Out of all those 62 earthquake-related deaths, not one of them was a crushed car thief in a stolen automobile. This little story has no factual basis although it was passed along as Collapsed freeway a believed tale shortly after the quake. It reappeared again after the 17 January 1994 Northridge quake, that time told as a true event that had occurred in the Los Angeles area. Once again, no crushed car thieves were numbered among the Northridge dead.

[Note that the first example of this legend above isn't even consistent in its details. A car thief departing from Oakland-Alameda County Stadium (as it was then called) would likely use the Nimitz Freeway as an escape route, but the World Series game scheduled for the day of the quake was at Candlestick Park in San Francisco. This inconsistency is likely an attempt to tie together the famous images of the collapsed section of the Nimitz Freeway and the damaged car on the Bay Bridge.]

Those who pass along this legend are often vague about whom it happened to (details about the thief or victim are rarely given), yet a full description of the car is an integral part of the narrative. Its make, model, year, color, and special markings (which vary from telling to telling, by
the way) are lovingly described. These details give the legend that little extra push needed to make owner's grief at losing his car more palpable and the thief's act more heinous. This wasn't an ordinary car, says the legend; this was someone's baby. One is thus encouraged to view the car thief more as a kidnapper than a mere vehicle booster and to agree with the thrust of the story: the scoundrel got what he deserved.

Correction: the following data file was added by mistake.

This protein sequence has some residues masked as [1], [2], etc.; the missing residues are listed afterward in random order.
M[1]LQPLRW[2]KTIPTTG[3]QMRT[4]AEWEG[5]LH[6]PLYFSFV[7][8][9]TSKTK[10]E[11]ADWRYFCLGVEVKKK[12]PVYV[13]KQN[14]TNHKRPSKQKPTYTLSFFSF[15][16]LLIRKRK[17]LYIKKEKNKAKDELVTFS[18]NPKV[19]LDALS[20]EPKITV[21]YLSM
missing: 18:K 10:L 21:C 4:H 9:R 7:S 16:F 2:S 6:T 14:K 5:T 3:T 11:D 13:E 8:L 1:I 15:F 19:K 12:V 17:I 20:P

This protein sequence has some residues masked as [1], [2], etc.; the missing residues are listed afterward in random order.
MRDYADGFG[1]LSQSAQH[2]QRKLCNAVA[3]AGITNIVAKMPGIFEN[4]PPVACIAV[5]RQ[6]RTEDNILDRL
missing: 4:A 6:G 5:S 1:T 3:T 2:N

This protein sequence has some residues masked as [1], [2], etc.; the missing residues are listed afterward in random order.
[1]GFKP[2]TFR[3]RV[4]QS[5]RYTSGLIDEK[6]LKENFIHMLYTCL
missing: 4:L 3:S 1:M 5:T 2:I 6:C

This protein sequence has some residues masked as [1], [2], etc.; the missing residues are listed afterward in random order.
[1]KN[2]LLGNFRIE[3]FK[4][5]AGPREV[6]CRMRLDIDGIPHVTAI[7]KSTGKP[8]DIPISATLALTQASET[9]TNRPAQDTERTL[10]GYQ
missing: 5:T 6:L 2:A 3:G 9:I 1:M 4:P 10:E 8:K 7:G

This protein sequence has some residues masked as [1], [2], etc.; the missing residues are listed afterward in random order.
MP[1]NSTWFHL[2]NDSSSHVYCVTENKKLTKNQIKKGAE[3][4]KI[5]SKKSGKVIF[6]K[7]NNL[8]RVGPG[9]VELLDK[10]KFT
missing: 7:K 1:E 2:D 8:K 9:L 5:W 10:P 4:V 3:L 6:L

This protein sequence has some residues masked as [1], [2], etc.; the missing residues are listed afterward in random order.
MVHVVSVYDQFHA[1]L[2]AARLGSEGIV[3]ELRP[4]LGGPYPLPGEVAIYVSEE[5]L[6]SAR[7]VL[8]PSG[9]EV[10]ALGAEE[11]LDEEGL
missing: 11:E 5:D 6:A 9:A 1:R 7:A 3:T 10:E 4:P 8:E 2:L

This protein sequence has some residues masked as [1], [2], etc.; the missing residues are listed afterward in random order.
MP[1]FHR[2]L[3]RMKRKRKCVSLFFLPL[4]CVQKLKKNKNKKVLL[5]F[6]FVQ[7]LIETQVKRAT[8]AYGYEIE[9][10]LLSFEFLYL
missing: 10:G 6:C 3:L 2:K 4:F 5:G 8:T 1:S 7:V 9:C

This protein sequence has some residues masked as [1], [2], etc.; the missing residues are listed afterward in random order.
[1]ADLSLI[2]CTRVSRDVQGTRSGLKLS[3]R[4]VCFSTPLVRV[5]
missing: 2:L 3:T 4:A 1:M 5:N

It is that theme of just deserts served up in full portion that speeds this legend along. No one relishes the thought of being victimized in a crime, and compounding that distaste is the knowledge that all too often the perpetrators get away with their misdeeds. In this legend at least, the wrong-doer was brought to justice by his criminal action. Had he not been making off with a stolen vehicle, he wouldn't have lost his life.

Just as the dead thief legend surfaces in the wake of major U.S. earthquakes, so too does the beloved chestnut about a mysterious hitchhiker who just prior to the disaster delivers a dire prophecy from the back seat of a car moments before disappearing into thin air. The doom-saying hitchhiker is a version of the well-known Vanishing Hitchhiker legend.

Barbara "hitch in the plans" Mikkelson

Additional information:
Cypress Freeway Disaster Cypress Freeway Disaster
(Virtual Museum of the City of San Francisco)
Last updated:   16 October 2014

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Sources:

    Brunvand, Jan Harold.   The Baby Train.
    New York: W. W. Norton, 1993.   ISBN 0-393-31208-9   (pp. 146-148).

    Brunvand, Jan Harold.   Too Good to Be True.
    New York: W. W. Norton, 1999.   ISBN 0-393-04734-2   (pp. 85-86).

    Roeper, Richard.   Urban Legends.
    Franklin Lakes, NJ: Career Press, 1999.   ISBN 1-56414-418-6   (pp. 61-62).